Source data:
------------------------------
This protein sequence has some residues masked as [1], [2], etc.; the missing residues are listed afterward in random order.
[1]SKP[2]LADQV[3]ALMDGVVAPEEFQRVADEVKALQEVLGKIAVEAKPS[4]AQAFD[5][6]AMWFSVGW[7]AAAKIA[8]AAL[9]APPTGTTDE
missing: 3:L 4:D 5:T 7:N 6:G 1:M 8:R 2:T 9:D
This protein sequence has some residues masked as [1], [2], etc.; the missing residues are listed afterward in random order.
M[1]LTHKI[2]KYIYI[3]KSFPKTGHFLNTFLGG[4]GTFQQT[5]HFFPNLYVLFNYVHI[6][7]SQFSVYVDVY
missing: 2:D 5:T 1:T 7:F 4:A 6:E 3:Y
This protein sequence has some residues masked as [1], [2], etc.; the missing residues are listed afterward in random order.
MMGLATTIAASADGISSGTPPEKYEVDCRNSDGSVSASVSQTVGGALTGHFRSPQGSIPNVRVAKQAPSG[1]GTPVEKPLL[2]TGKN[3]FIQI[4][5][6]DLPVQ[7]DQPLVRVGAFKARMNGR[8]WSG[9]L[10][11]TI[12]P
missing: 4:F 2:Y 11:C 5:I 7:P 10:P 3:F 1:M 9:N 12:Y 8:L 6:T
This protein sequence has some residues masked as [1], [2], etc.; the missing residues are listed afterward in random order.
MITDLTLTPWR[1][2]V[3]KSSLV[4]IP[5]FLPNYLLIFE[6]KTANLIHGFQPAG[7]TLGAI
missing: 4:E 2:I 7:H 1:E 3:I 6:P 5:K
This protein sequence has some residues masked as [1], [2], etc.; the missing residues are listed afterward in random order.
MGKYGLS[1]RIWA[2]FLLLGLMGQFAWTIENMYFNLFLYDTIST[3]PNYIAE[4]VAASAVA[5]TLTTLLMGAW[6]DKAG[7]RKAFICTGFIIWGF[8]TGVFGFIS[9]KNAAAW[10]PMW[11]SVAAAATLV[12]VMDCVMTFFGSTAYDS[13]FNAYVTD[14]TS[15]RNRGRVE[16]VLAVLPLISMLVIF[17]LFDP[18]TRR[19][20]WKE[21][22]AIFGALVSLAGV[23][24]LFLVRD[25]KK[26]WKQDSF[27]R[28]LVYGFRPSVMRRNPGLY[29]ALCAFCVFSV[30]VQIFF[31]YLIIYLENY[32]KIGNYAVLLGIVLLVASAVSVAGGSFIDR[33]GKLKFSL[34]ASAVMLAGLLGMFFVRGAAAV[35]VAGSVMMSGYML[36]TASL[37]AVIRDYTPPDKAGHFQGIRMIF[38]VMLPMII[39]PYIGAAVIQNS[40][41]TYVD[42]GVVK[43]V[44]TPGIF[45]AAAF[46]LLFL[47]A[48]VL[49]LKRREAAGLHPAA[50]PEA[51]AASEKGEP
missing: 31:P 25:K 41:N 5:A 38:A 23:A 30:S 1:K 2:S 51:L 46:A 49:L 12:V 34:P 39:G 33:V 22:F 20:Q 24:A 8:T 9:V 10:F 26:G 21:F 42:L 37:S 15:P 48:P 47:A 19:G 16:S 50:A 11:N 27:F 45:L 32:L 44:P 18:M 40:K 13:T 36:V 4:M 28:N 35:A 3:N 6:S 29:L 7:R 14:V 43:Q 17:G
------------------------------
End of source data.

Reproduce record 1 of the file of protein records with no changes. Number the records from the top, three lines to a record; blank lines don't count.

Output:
This protein sequence has some residues masked as [1], [2], etc.; the missing residues are listed afterward in random order.
[1]SKP[2]LADQV[3]ALMDGVVAPEEFQRVADEVKALQEVLGKIAVEAKPS[4]AQAFD[5][6]AMWFSVGW[7]AAAKIA[8]AAL[9]APPTGTTDE
missing: 3:L 4:D 5:T 7:N 6:G 1:M 8:R 2:T 9:D